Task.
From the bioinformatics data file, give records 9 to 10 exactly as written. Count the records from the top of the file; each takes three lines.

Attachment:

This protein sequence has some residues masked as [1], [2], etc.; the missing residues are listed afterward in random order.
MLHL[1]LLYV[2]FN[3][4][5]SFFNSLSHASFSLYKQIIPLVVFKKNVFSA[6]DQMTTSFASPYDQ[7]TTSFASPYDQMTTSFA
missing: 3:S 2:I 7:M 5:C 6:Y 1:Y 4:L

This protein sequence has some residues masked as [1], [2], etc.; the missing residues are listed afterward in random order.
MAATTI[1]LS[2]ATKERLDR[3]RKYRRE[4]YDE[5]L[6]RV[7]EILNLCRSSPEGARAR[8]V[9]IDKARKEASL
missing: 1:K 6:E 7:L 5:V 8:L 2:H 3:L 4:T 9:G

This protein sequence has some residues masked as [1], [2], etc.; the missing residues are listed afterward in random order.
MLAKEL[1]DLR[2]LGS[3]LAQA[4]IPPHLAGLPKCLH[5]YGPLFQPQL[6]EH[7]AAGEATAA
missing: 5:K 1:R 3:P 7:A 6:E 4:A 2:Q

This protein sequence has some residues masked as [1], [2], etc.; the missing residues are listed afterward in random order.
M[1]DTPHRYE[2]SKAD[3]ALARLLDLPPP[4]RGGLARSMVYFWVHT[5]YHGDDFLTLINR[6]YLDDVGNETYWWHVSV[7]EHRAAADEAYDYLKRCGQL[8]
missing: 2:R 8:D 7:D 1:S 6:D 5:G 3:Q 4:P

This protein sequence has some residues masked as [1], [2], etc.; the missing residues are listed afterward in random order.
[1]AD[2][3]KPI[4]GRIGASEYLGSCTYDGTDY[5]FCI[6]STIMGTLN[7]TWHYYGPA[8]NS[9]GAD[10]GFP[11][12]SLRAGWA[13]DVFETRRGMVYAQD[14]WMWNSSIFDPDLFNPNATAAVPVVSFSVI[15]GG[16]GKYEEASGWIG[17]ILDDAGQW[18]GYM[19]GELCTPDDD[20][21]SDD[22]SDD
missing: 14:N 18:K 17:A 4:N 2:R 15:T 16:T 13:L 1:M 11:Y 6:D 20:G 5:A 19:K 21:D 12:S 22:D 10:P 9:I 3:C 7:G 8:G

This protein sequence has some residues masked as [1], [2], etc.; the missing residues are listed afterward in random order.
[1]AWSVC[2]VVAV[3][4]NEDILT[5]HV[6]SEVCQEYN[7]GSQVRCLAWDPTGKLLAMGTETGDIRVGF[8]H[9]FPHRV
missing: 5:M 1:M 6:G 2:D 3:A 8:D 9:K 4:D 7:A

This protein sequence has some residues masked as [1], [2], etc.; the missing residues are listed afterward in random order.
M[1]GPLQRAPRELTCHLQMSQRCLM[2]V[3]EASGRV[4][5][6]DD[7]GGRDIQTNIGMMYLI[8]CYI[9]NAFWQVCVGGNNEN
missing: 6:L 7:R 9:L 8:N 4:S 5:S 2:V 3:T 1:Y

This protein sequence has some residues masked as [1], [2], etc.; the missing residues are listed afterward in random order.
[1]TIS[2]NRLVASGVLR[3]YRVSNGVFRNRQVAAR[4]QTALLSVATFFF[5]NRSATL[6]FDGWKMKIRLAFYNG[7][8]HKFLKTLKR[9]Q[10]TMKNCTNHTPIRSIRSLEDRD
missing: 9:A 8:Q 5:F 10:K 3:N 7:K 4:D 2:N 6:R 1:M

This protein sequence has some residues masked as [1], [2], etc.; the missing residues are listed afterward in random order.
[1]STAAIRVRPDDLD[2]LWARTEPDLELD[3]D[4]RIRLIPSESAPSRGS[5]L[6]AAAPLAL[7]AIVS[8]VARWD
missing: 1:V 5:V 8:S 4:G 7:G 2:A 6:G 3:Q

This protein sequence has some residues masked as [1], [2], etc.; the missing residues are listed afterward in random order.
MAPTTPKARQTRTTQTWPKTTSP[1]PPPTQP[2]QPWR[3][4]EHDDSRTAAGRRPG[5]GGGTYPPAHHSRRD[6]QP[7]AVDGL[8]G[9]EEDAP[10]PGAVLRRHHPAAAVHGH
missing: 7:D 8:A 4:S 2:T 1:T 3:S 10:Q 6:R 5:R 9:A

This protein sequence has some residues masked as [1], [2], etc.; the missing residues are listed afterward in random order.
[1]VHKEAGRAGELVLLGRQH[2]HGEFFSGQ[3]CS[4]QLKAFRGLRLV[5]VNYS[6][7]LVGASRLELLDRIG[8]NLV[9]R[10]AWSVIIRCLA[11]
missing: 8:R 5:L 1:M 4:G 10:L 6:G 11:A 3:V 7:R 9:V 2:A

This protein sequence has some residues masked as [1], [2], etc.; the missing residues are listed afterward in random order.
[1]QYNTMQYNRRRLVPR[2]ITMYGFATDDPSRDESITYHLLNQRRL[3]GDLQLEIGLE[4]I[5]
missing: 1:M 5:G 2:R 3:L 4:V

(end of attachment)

This protein sequence has some residues masked as [1], [2], etc.; the missing residues are listed afterward in random order.
[1]STAAIRVRPDDLD[2]LWARTEPDLELD[3]D[4]RIRLIPSESAPSRGS[5]L[6]AAAPLAL[7]AIVS[8]VARWD
missing: 1:V 5:V 8:S 4:G 7:G 2:A 6:G 3:Q

This protein sequence has some residues masked as [1], [2], etc.; the missing residues are listed afterward in random order.
MAPTTPKARQTRTTQTWPKTTSP[1]PPPTQP[2]QPWR[3][4]EHDDSRTAAGRRPG[5]GGGTYPPAHHSRRD[6]QP[7]AVDGL[8]G[9]EEDAP[10]PGAVLRRHHPAAAVHGH
missing: 7:D 8:A 4:S 2:T 1:T 3:S 10:Q 6:R 5:R 9:A